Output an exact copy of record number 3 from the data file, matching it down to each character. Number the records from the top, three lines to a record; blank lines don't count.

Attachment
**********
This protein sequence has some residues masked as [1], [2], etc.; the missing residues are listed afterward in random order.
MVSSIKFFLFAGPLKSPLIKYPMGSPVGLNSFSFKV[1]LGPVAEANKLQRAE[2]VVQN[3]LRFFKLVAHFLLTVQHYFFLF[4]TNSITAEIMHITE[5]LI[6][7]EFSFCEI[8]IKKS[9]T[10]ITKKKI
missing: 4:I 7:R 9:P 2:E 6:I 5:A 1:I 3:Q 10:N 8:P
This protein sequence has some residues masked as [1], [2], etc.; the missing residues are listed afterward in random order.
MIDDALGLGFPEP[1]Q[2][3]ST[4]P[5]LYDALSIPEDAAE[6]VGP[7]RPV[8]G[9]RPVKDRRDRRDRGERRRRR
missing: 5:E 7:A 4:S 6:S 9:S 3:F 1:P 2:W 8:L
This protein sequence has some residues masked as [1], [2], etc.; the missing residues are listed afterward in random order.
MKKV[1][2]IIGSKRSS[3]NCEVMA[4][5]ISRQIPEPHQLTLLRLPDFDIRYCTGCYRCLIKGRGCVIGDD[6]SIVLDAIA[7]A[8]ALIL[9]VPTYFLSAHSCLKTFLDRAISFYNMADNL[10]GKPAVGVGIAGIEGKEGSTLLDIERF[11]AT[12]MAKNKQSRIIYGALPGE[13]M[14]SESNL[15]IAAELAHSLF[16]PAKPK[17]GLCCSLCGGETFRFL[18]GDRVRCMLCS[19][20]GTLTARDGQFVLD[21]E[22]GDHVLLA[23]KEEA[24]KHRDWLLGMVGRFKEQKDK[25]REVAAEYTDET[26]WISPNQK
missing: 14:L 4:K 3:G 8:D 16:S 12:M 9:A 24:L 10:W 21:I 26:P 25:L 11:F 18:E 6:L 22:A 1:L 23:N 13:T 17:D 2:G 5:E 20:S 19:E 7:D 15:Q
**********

This protein sequence has some residues masked as [1], [2], etc.; the missing residues are listed afterward in random order.
MKKV[1][2]IIGSKRSS[3]NCEVMA[4][5]ISRQIPEPHQLTLLRLPDFDIRYCTGCYRCLIKGRGCVIGDD[6]SIVLDAIA[7]A[8]ALIL[9]VPTYFLSAHSCLKTFLDRAISFYNMADNL[10]GKPAVGVGIAGIEGKEGSTLLDIERF[11]AT[12]MAKNKQSRIIYGALPGE[13]M[14]SESNL[15]IAAELAHSLF[16]PAKPK[17]GLCCSLCGGETFRFL[18]GDRVRCMLCS[19][20]GTLTARDGQFVLD[21]E[22]GDHVLLA[23]KEEA[24]KHRDWLLGMVGRFKEQKDK[25]REVAAEYTDET[26]WISPNQK
missing: 14:L 4:K 3:G 8:D 16:S 12:M 9:A 24:L 10:W 21:I 26:P 25:L 11:F 18:E 6:L 22:A 1:L 23:N 13:T 17:D 2:G 5:E 20:S 19:E 7:D 15:Q